I have been overwhelmed by the reaction to my recent article Tennis Really Can Pay for College. I’d like to start by saying thank-you to everyone who shared the article.
I have been asked to expand a little bit further about how your tennis and good grades go together to get your bills paid for college. First of all let me start by saying that the colleges have certain standards that have to be met to even be considered for most of the academic scholarships, and no matter how good you are at tennis those minimum standards have to be met. The SAT and ACT scores are very important and I advise you to put in the time studying for them and take them at least three times (the third time seems to be your best score). Once you have your best scores in hand and your excellent GPA you have all the tools you need to sell yourself to the tennis coach.
Let the coach know what kind of student you are and let him/her know what academic scholarships you qualify for. The coach will be thrilled at the prospect of getting a great tennis player while saving some of his recruiting money. You can also ask the coach if he/she knows of any other academic scholarships you may qualify for. The coach can help you get in touch with the scholarship office and help you make the appropriate contacts.
Your ACT and SAT scores are very important and a good score (anywhere from 28-31) will qualify you for a scholarship. A 31 or above is required for most of the really big scholarships. The best piece of information we received was that each college offers a residual ACT that can be taken at the college for their use only. The score from that ACT can be used to qualify you for scholarships at their college. This was how my son received his scholarship. He was one point shy of the required ACT score but went to the college and took it again, and received the required 31. Call the admissions office of the college you are interested in and see if they offer the residual ACT. The tests are graded and available to college almost immediately. It is often easier to find the time to take these tests than the national tests, especially with the busy tennis schedule.
When you are writing your essays for your scholarships don’t forget to draw upon your tennis experiences. It will give you something to write about as well as let the college know you are more than just another smart person. The ability to get good grades while performing at a high level athletically is impressive for the college. While some kids have a dozen different activities they participated in on their applications you may feel you are lacking because you didn’t have time for these things while playing tennis. Don’t fret, just explain your situation. Rather than getting involved in many different things you chose to follow your passion and put all of your time and energy into becoming the best you could possibly be at tennis. This is impressive for the schools because it shows that if you are passionate about somethings such as your tennis, your grades, their school, you will be dedicated to it, you are not just trying to pad a resume.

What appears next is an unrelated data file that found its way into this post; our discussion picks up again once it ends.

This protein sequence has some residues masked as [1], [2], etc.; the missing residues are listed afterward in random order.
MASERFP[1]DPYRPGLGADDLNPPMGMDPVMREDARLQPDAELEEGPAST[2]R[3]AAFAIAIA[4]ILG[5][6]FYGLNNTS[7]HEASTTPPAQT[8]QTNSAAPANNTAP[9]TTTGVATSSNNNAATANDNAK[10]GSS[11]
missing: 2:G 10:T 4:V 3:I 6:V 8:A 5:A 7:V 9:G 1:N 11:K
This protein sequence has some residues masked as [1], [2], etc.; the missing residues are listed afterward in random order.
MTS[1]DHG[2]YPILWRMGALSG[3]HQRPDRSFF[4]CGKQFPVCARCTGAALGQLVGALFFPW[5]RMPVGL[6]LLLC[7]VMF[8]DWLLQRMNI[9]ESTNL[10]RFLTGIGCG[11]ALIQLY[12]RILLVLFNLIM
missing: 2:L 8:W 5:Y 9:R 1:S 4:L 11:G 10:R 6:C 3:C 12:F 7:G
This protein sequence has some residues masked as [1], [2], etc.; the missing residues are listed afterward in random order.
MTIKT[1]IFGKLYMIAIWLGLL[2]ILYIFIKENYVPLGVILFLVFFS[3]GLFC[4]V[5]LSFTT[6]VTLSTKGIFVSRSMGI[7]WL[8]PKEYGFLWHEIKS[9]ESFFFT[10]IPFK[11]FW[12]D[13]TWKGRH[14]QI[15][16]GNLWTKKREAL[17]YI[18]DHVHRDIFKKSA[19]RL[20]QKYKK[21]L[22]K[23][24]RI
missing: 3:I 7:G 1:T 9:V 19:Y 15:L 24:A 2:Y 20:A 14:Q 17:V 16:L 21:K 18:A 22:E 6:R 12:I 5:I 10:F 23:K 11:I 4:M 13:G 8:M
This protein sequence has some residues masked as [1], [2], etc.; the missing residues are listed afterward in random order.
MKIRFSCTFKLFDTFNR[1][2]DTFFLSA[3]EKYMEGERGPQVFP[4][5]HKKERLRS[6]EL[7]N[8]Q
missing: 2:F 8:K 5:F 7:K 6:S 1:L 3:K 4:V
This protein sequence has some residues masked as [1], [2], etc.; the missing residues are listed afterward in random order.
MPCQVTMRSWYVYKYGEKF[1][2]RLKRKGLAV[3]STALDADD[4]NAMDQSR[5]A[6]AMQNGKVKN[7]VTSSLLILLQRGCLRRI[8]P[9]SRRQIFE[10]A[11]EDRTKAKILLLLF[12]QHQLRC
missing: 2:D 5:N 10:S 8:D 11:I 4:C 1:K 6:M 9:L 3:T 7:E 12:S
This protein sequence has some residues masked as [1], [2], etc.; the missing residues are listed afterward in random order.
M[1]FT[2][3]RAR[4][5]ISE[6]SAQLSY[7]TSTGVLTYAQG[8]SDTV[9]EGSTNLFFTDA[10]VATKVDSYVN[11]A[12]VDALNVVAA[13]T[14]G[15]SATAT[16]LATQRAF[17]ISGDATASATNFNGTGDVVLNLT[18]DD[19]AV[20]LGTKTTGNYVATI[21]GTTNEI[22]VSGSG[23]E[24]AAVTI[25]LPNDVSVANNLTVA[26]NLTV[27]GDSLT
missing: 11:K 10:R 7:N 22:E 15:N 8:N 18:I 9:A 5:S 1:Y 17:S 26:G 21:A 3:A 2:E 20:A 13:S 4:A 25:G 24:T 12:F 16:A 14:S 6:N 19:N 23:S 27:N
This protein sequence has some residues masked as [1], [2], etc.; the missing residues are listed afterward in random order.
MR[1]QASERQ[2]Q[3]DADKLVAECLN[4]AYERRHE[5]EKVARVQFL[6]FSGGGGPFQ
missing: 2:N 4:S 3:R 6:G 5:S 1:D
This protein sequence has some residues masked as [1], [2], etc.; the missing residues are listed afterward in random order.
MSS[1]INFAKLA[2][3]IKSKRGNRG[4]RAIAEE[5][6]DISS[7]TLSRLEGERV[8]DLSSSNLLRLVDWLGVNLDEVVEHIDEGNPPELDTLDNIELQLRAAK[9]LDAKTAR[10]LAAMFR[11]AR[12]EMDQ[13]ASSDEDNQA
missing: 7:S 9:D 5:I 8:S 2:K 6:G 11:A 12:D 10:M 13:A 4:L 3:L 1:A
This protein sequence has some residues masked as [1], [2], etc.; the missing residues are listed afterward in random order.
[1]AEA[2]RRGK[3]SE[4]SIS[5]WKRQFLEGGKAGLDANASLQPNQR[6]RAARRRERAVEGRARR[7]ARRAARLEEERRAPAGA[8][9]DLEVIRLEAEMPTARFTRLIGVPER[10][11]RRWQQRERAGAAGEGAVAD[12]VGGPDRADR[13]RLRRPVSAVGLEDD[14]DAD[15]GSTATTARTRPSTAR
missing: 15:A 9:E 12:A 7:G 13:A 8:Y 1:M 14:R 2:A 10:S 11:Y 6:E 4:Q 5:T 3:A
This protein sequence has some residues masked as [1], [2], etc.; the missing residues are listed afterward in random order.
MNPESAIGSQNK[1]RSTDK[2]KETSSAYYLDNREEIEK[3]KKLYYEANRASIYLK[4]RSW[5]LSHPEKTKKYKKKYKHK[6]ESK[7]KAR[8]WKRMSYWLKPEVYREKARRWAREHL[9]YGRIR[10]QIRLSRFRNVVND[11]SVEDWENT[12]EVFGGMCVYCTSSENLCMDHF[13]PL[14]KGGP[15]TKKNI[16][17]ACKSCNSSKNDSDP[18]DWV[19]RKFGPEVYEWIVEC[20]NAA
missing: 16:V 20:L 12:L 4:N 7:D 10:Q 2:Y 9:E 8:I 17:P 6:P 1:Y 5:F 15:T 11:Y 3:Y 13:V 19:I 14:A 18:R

When it comes to volunteer work and work experience you can draw on your tennis again. If you string rackets for your tennis club, you are an entrepreneur that runs your own business. If you help with the tennis clinics or middle school tennis you are a volunteer tennis coach. If you are not volunteering at the tennis club you belong to it is a good idea to consider it. You will be helping others with their tennis while giving yourself the work and volunteer experience that you need.
Good luck in your search for college and the money to pay for it. I hope this helps a little in the overwhelming process. Remember to use your tennis experiences as selling points in your application experience. Draw on what motivated you during tough matches, your values and sportsmanship you learned on the court, your dedication to practice and perfection, all of these things are great topics for those never-ending essays that have to be written. When you are speaking to the coaches and scholarship boards draw on your ability to perform in high pressure situations and always be that professional well-mannered tennis player. Most importantly remember that you are a valuable asset to their school.